Blue Toad Vertical integration & Sourcing
Origin Myths from various cultures and religions are fascinating examples of oral tradition. They inform the listener or reader on the finer elements of the social charters expressive of each entity and plant described. We must be careful to respect the sanctity of these myths as they are more than just stories in many traditions. For example, in the South Pacific Islands oral tradition and gathering around a fire in a communal hut still occurs nightly in some places. They still tell stories and share myths to entertain themselves and pass the time. They also share a mildly inebriating and sociability inducing beverage from the roots of a Pepper family plant; Piper methysticum G. Forst, or Kava.
On one of my trips to the archipelago of Vanuatu I had the great fortune to hear an origin story about Kava (Piper methysticum G. Forst) in a Nakamal (a native hut) under these conditions. Kava beverages made from freshly ground roots mixed with water produce a mouth numbing, bitter, and certainly psychoactive effect. It is consumed communally and prepared the same way in villages and in commercial Nakamals. The enhanced sociability and inhibition of social tension that Kava gives is embraced by villagers and chiefs in remediating disputes. I was investigating the supply chain for a dietary supplement company in the US under their employ. This is one of hundreds of stories shared by South Pacific Islanders of how the Kava plant first appeared from the earth and presented itself to humans to help ease their worried minds and bodies.
There are two main types of Kava Origin Myths. One centers around Kava growing out of a buried human corpse and subsequently a “Drunken Rat” or “Drunken Pig” is observed chewing on the roots of a pepper plant and then appearing completely inebriated. Thus the observer learns how to prepare the plant. The second main type of story uses the archetype of Kava as a gift from the God’s delivered by descending from the sky or sailing across a long ocean voyage to give the islanders the original gift of Kava (3). The story I was told is from the Island of Maewo but certain main elements have changed as is also typical with oral tradition and the passing of tales. Core elements remain consistent in the tales, such as the buried corpse of a woman, users anxiety relief after taking the plant as well as a promise to cultivate the plant and tell of its benefits. It was told to me by Julia and Frank King from Mélé Village on the island of Efate in Vanuatu and they share a version of this story with visitors at The Kava House in Mélé Village.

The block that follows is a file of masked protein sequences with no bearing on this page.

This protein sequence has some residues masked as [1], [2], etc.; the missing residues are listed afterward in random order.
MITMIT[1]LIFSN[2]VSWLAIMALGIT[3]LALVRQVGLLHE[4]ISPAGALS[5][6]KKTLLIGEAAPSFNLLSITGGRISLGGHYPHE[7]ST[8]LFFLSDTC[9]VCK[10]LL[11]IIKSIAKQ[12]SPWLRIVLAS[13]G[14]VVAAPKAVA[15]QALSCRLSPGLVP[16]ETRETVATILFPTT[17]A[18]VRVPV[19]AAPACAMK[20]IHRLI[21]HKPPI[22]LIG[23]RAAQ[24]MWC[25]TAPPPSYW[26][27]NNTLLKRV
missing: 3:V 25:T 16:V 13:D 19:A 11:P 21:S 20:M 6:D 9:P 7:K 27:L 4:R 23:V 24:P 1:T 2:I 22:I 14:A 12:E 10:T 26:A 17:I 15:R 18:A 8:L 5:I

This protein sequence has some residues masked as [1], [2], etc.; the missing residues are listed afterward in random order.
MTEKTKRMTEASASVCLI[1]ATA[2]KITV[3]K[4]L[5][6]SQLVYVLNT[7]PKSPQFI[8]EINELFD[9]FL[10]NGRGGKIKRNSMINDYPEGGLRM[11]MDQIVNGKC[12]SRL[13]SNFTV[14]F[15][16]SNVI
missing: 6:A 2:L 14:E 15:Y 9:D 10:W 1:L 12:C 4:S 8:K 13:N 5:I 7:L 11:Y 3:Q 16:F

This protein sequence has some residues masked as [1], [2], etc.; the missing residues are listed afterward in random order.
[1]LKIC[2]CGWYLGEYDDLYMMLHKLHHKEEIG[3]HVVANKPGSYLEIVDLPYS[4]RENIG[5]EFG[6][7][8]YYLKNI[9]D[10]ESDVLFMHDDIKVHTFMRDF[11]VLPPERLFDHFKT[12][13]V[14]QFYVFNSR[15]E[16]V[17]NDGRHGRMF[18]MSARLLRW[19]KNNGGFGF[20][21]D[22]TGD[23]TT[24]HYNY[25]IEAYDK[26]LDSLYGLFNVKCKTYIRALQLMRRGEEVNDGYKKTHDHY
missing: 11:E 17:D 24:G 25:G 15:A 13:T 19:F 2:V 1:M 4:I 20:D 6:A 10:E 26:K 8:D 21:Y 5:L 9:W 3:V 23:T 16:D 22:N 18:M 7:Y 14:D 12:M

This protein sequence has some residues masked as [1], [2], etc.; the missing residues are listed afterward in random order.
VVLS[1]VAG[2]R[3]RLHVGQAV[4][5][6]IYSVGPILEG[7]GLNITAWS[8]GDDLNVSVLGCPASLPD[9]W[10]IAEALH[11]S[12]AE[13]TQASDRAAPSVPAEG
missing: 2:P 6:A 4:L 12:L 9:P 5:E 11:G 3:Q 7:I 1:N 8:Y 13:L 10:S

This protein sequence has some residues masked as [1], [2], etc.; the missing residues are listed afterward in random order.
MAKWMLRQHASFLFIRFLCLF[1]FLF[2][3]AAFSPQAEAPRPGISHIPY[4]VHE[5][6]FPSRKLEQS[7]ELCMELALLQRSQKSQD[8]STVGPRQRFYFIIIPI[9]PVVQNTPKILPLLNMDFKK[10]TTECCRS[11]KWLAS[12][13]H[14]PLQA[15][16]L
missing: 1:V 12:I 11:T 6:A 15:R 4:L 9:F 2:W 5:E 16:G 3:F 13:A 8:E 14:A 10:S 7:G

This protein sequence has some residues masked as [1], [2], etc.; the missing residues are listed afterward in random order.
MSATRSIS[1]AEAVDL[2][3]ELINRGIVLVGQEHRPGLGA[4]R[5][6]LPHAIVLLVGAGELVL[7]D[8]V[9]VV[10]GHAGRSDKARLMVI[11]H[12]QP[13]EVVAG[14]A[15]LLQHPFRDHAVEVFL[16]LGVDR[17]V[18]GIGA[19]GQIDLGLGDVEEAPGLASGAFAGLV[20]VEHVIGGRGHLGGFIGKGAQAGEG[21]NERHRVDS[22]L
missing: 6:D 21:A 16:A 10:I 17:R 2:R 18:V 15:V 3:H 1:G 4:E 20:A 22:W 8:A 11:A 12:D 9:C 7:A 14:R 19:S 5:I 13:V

GMP & HACCP
Frank’s father started one of the first tourism companies in Vanuatu and then moved into the Kava trade. We had met via phone in the late 1990’s. Frank Jr and his wife Julia now run the business. They are kind and generous hosts and we have become good friends over the years. They sponsor and coach youth football (soccer) programs through the Kava House, and The House of Refuge, a Pentecostal Church of which Frank is the Minister. They also provide many jobs for the Mele villagers, in addition to raising a beautiful family. The Kava plant generated my relationship with Frank and the plant has enabled him to support an entire community. Julia instituted The Kava Discovery Tour onsite at their headquarters to integrate educational experiences centered on the traditional preparations and cultural significance to the islands they import their Kava from. They share these stories and their practical experience.
POST Processing Alalytical
Few people realize the arduous and complicated task required just for intra island transport of Kava, let alone challenges with meeting phytopharmaceutical specifications for raw material export. Their market relies profoundly on local interisland shipping that brings in the fresh “green” produce of Kava. With limited infrastructure in Port Vila and almost complete lack of it in the islands, atop fluctuating weather patterns, getting the kava to the main center alone is a challenge in itself. The scarcity of roads, lack of vehicles and other services on the islands means most of the produce is carried on bare human backs across ridges, over mountains, on long roads just to get to the main access points where the produce finally gets on the vessel. The produce is then transferred to their Bio-security approved facilities where it is processed, packaged and ready to be exported. It is encouraging to know that the oral tradition and cultural history of this plant are being cared for and promoted by The Kava House as fervently their promotion of commercial sales.